Looking on the bright side, I have the perfect remedy lined up for tomorrow evening when I’m off to see The Theory of Everything with wonderful Sue from Hastingleigh. I’ll certainly be packing tissues, and am looking forward to it immensely. Beyond that, I need to remember that reading, knitting and even watching TV are perfectly acceptable ways to spend the evening when my lips and/or brain gives out!

I returned to the Eb scales and thirds today, and am pleased to say that they’re maybe 5% better than yesterday. A small improvement, but hopefully if I keep chipping away at it they’ll be flying along in a week or so. The Taffanel and Gaubert-style regular scales certainly are, though majors are still a bit faster than the minors. Another exercise that I’ve been practising a bit lately is the Perpetuum Mobile studies at the back of Trevor’s Complete Daily Exercises book. He’s taken a devilish little orchestral solo from Strauss’s work by the same name and written four studies which transpose the pattern of the excerpt through all the keys. Apparently one year he had two students who memorised the whole thing in a week and played it flawlessly at a really fast speed! I’m not up to that yet, but have been slowly edging the metronome up and the fluency is slowly increasing.

Though our piccolo masterclass with Patricia Morris was cancelled on Sunday, Trevor’s hopeful that it’ll happen in the next week or so. He asked us to prepare a few studies and some excerpts but left it open as to how much we work on – I’m assuming because there will be vary levels of competency with the piccolo in the class group. For studies, I’ve chosen no. 8 from Moyse’s 24 Melodic Studies as it has quite a broad range and requires seamless movement between the registers. I’ve been working on a few studies from Patricia Morris’s Piccolo Study Book, and will certainly be ready to play no. 3 (Furstenau) but am not so sure whether no. 7 will be ready by the time she comes.

In terms of excerpts, I’ve set myself a bit of a challenge. Though my excerpts in regular class are far from perfect, they’re usually quite good, and I seem to have a pretty decent knowledge of the orchestral repertoire. So rather than preparing one or two excerpts, I though I’d have a crack at the audition list for the Queensland Symphony Orchestra’s Principal Piccolo job which was up for audition in December. There were eleven excerpts on piccolo, to which I’ve added the Ravel Ma mère l’oye piccolo excerpts (there were also flute ones listed). Looking down the list, I was pleasantly surprised that I knew most of then, and had played all but two before in various contexts. A couple of them – the dreaded Tchaikovsky Symphony No. 4 for example – will need a lot of work to get them up to speed, while others seemed to fall back under the fingers very naturally. Perhaps an ambitious goal considering everything else that I need to work on, but it feels like a good one and for the moment I’m quite enjoying it.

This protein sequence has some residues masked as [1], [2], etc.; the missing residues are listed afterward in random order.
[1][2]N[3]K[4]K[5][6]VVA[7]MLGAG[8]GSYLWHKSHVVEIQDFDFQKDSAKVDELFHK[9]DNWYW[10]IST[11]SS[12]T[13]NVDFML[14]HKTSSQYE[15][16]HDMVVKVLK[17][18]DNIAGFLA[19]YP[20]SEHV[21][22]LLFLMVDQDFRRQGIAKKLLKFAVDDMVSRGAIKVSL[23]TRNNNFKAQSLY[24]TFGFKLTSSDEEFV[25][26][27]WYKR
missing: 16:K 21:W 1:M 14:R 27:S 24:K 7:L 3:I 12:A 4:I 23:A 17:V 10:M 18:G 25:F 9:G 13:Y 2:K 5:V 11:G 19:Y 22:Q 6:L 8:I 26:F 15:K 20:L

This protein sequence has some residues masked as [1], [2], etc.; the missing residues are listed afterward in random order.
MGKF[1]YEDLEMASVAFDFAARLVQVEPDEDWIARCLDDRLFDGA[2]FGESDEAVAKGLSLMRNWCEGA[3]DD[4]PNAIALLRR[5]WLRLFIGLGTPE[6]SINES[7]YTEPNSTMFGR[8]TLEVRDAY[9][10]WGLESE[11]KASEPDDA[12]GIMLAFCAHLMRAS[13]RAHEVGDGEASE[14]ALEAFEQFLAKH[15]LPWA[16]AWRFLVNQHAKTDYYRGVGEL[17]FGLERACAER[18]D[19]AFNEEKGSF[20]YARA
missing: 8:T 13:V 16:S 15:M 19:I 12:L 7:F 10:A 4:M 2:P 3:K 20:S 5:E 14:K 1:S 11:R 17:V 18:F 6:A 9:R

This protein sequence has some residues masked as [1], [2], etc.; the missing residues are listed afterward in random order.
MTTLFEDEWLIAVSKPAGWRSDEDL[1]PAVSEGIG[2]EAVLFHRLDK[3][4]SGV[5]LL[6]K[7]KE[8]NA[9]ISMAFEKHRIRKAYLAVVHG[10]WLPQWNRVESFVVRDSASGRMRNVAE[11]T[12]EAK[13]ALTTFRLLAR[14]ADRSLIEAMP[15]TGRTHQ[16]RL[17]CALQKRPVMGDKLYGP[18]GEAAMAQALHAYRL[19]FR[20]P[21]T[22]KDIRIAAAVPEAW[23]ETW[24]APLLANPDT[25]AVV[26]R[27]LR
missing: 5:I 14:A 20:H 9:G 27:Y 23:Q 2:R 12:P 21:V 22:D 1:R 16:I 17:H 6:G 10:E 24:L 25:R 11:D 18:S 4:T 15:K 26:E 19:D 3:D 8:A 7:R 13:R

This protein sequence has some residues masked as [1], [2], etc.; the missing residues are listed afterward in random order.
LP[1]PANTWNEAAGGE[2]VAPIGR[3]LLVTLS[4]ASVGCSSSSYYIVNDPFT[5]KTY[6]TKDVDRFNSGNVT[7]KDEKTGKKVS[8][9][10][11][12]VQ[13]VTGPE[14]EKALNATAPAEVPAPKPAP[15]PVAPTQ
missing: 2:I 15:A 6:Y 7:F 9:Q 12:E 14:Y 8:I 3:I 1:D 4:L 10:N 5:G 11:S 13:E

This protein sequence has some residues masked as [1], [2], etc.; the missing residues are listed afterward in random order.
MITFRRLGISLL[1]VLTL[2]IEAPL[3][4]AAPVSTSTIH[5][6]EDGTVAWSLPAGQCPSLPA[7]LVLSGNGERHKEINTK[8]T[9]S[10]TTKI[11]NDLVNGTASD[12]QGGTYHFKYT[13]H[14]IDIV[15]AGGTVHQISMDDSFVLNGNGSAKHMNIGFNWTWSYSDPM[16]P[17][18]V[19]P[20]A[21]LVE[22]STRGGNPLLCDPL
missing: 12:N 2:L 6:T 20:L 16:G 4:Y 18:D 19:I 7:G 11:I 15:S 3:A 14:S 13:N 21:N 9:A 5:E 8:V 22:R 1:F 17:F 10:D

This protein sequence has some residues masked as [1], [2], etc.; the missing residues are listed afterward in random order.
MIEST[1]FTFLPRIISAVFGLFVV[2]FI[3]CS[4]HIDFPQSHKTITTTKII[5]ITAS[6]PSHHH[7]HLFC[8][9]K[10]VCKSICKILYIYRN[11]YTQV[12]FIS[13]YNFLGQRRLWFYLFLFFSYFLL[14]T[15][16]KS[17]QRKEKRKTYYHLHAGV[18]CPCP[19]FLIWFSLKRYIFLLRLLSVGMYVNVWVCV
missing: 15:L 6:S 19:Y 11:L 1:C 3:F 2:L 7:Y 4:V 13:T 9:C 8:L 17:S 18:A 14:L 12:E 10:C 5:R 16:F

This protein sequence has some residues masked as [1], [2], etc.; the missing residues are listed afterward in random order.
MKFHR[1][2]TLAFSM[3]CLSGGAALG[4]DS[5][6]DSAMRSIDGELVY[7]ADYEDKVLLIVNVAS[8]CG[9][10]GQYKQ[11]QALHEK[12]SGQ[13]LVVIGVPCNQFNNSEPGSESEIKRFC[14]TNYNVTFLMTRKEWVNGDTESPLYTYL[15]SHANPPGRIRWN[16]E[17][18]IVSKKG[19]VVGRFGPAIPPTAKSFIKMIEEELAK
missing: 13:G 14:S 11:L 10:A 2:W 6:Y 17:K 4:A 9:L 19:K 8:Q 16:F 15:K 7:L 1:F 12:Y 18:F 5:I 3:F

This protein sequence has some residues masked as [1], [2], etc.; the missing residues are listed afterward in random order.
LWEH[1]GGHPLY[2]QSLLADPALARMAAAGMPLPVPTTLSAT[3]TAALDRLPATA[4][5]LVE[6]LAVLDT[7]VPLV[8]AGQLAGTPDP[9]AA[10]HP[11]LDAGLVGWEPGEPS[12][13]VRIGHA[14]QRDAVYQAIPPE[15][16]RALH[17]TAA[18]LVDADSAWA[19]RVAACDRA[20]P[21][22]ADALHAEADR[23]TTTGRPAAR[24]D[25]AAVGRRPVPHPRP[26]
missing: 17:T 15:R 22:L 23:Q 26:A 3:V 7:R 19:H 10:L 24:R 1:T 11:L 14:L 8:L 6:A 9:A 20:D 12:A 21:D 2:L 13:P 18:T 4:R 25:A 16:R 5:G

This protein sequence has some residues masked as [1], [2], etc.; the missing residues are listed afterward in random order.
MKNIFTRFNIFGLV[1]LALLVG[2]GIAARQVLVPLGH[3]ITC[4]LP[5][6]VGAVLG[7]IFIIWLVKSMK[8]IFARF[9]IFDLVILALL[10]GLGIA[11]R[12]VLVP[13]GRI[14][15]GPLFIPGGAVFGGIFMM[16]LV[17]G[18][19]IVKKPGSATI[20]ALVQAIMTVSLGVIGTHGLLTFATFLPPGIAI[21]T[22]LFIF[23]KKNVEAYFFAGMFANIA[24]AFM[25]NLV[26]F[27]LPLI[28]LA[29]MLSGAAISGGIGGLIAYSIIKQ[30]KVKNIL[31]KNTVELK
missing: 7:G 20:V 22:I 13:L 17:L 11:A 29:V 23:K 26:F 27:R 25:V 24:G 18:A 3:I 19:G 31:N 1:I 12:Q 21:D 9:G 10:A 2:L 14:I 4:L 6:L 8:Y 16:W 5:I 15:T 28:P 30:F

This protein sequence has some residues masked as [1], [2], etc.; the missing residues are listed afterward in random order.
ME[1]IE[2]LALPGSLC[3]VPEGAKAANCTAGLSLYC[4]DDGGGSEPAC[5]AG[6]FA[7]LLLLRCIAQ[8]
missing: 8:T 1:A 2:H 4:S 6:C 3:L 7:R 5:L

Right now, though, it’s time for a cup of chamomile tea, a book and bed!

Bit of a funny day today. I accidentally turned my alarm off this morning rather than hitting snooze, and so it was a bit of a scramble to be ready for Trevor’s Tesco pick-up at 8:42am (on the dot). Composer and repertoire listing was slow going as usual, but I’d learned quite a few more than I listed so am happy that I’m getting plenty out of the exercise.

My daily practice started out quite well, and while the three hours on technique weren’t amazing, they were also far from awful. However, the final two hours on studies and repertoire felt like wading through treacle. Despite having played Schubert’s Trockne Blumen Variations before, I could not get my fingers to move the way I wanted them to. I’m hoping that it was just a bit of an off day (to match the rather gloomy foggy weather) and that I’m not getting a cold or anything.

I’ve taken advantage of a walk-free evening to get a few other jobs done. Most importantly, one of the things I’m keen to do as part of my ArtStart grant from the Australia Council is attend the Bang on a Can summer festival in Boston, USA in July. I was on the reserve list last year, and am hoping that everything I’ve done since then will bump me up to being accepted. Who knows though, I just need to put together the best application I can!

I need to get motivated about running again, and am planning on heading out tomorrow morning even if it is a bit wet.

Instead of class today, we had another practice day, a trip to Tesco in the afternoon and then a chamber rehearsal in the evening. I’m rather glad of the extra day – I’m feeling about as confident as I’m going to with all my various studies for tomorrow, and looking forward to the concert.